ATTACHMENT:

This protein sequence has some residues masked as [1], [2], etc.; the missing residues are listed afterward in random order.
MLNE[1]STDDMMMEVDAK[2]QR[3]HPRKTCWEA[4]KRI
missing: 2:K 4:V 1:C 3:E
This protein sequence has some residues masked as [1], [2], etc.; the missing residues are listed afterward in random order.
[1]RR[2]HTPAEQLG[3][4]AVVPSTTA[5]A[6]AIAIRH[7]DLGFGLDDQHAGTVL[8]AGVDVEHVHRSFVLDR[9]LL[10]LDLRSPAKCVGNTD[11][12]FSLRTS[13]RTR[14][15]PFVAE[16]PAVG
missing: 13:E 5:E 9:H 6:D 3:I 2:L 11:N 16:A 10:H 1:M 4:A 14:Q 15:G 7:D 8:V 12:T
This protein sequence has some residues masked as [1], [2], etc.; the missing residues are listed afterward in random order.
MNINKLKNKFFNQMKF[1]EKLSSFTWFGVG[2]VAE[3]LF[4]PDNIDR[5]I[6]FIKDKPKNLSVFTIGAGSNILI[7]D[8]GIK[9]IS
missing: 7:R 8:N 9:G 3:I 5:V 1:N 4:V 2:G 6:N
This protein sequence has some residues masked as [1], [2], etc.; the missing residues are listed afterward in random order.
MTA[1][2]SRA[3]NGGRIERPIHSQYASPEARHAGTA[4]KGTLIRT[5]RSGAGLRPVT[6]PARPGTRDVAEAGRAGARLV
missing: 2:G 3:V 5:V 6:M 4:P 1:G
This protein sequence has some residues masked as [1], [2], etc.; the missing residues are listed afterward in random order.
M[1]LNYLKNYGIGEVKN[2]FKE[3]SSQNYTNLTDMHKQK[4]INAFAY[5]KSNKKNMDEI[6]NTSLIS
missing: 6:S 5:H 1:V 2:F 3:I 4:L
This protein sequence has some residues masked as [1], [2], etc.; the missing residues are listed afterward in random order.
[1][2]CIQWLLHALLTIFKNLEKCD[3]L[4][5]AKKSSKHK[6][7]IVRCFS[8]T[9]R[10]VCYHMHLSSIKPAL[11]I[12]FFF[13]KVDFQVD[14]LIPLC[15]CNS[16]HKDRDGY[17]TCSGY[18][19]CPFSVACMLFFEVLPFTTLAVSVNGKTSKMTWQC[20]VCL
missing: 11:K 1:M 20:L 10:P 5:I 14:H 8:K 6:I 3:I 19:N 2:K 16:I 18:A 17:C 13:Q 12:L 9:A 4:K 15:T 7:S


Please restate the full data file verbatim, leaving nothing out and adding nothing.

This protein sequence has some residues masked as [1], [2], etc.; the missing residues are listed afterward in random order.
MLNE[1]STDDMMMEVDAK[2]QR[3]HPRKTCWEA[4]KRI
missing: 2:K 4:V 1:C 3:E
This protein sequence has some residues masked as [1], [2], etc.; the missing residues are listed afterward in random order.
[1]RR[2]HTPAEQLG[3][4]AVVPSTTA[5]A[6]AIAIRH[7]DLGFGLDDQHAGTVL[8]AGVDVEHVHRSFVLDR[9]LL[10]LDLRSPAKCVGNTD[11][12]FSLRTS[13]RTR[14][15]PFVAE[16]PAVG
missing: 13:E 5:E 9:H 6:D 3:I 2:L 11:N 16:A 10:H 1:M 4:A 14:Q 15:G 7:D 8:V 12:T
This protein sequence has some residues masked as [1], [2], etc.; the missing residues are listed afterward in random order.
MNINKLKNKFFNQMKF[1]EKLSSFTWFGVG[2]VAE[3]LF[4]PDNIDR[5]I[6]FIKDKPKNLSVFTIGAGSNILI[7]D[8]GIK[9]IS
missing: 7:R 8:N 9:G 3:I 5:V 1:N 4:V 2:G 6:N
This protein sequence has some residues masked as [1], [2], etc.; the missing residues are listed afterward in random order.
MTA[1][2]SRA[3]NGGRIERPIHSQYASPEARHAGTA[4]KGTLIRT[5]RSGAGLRPVT[6]PARPGTRDVAEAGRAGARLV
missing: 2:G 3:V 5:V 6:M 4:P 1:G
This protein sequence has some residues masked as [1], [2], etc.; the missing residues are listed afterward in random order.
M[1]LNYLKNYGIGEVKN[2]FKE[3]SSQNYTNLTDMHKQK[4]INAFAY[5]KSNKKNMDEI[6]NTSLIS
missing: 6:S 5:H 1:V 2:F 3:I 4:L
This protein sequence has some residues masked as [1], [2], etc.; the missing residues are listed afterward in random order.
[1][2]CIQWLLHALLTIFKNLEKCD[3]L[4][5]AKKSSKHK[6][7]IVRCFS[8]T[9]R[10]VCYHMHLSSIKPAL[11]I[12]FFF[13]KVDFQVD[14]LIPLC[15]CNS[16]HKDRDGY[17]TCSGY[18][19]CPFSVACMLFFEVLPFTTLAVSVNGKTSKMTWQC[20]VCL
missing: 11:K 1:M 20:L 10:P 5:I 14:H 8:K 6:I 3:I 19:N 2:K 16:I 18:A 17:C 13:Q 12:L 9:A 4:K 15:T 7:S